Later, however, RealD chief scientific officer Matt Cowan showed a scene from an older two-dimensional movie at 14, 21, and 28 fL (48, 72, and 96 cd/m²). This time, the audience (but not everyone in the audience) seemed to prefer 21 to 28. Cowan led a breakfast roundtable one morning on the question “Is There a ‘Just Right’ for Cinema Brightness?”
Of course, as Dolby’s brightness-preference numbers showed, a quick demo is not the same as a test, and people might be reacting simply to the difference between what they are used to and what they were shown. The same might be the case with reactions to the high-frame-rate (HFR) 48 frames per second (48 fps) of The Hobbit. When the team from Park Road Post in New Zealand showed examples in their retreat presentation, it certainly looked different from 24-fps material, but whether it was better or worse was a subjective decision that will likely change with time. There were times when the introduction of sound or color were also deemed detrimental to cinematic storytelling.
At least the standardized cinema brightness of 14 fL had a technological basis in arc light sources and film density. A presentation at the retreat revealed the origin of the 24-fps rate and showed that it had nothing to do with visual or aural perception or technological capability; it was just a choice made by Western Electric’s Stanley Watkins (left) after speaking with Warner Bros. chief projectionist Jack Kekaley. And we’ve gotten used to that choice for 88 years.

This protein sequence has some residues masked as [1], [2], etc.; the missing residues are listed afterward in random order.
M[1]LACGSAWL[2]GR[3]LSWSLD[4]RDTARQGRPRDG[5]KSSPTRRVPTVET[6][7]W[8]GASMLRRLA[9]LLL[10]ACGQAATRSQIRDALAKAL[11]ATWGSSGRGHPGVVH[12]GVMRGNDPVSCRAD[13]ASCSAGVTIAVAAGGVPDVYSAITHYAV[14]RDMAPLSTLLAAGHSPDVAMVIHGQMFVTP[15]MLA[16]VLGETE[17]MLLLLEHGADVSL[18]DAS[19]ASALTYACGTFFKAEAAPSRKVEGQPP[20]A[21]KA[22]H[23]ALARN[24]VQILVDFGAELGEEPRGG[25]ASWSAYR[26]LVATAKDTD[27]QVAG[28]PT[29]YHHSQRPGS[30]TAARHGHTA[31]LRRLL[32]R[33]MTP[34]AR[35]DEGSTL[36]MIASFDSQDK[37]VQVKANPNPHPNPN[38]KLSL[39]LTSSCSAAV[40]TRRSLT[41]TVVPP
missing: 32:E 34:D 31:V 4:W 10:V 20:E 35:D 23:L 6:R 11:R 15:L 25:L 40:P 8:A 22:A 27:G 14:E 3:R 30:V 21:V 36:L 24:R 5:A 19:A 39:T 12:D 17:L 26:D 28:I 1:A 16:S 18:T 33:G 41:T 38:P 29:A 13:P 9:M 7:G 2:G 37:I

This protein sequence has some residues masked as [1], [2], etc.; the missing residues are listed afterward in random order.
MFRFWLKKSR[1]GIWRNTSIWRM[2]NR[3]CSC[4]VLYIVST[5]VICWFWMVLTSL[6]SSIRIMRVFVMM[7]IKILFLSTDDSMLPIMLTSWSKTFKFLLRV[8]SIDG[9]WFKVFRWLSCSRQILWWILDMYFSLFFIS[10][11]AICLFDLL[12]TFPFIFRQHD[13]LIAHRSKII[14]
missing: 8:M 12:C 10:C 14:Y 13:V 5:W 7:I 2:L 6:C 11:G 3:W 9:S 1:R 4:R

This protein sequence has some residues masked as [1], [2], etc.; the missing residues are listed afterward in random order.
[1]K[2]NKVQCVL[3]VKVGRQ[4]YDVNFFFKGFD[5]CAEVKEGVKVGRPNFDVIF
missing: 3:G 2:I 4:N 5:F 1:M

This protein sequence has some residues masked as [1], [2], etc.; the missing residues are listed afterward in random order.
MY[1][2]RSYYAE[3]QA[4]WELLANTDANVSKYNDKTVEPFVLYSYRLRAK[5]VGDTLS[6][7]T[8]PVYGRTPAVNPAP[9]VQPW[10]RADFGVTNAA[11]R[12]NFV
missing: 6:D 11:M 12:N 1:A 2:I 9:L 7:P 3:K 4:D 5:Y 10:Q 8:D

Today, of course, actual strands of film have nothing to do with the moving-images business–or do they? Technicolor’s Josh Pines noted a newspaper story explaining the recent crop of lengthy movies by saying that digital technology lets directors go longer because they don’t have to worry about the cost of film stock. But Pines analyzed those movies and found they they had actually, for the most part, been shot on film.
Film is also still used for archiving. Major studio blockbusters, even those shot, edited, and projected electronically, are transferred to three strands of black-&-white film (via a color-separation process), even though that degrades the image quality, for “just-in-case” disaster recovery; b&w film is the only moving-image medium to have thus far lasted more than a hundred years.
At one of the 2013 HPA Tech Retreat breakfast roundtables (right) one morning, the head of archiving for a major studio shocked others by revealing they were no longer archiving on film. At the same roundtable, however, studios acknowledged that whenever a new restoration technology is developed, they go to the oldest available source, not a more-recent restoration.
If film brightness, frame rate, and archiving are legacies of the movie business, what about television? There was much discussion at the retreat of beyond-HDTV resolutions and frame rates. Charles Poynton’s seminar on the technology of high[er] frame rates explained why some display technologies don’t have a problem with them while others do.
Other legacies of early television also appeared at the retreat. Do we still need the 0.999000… frame-rate-reduction factor of NTSC color in an age of Ultra-HD? It’s being argued in those beyond-HD standards groups today.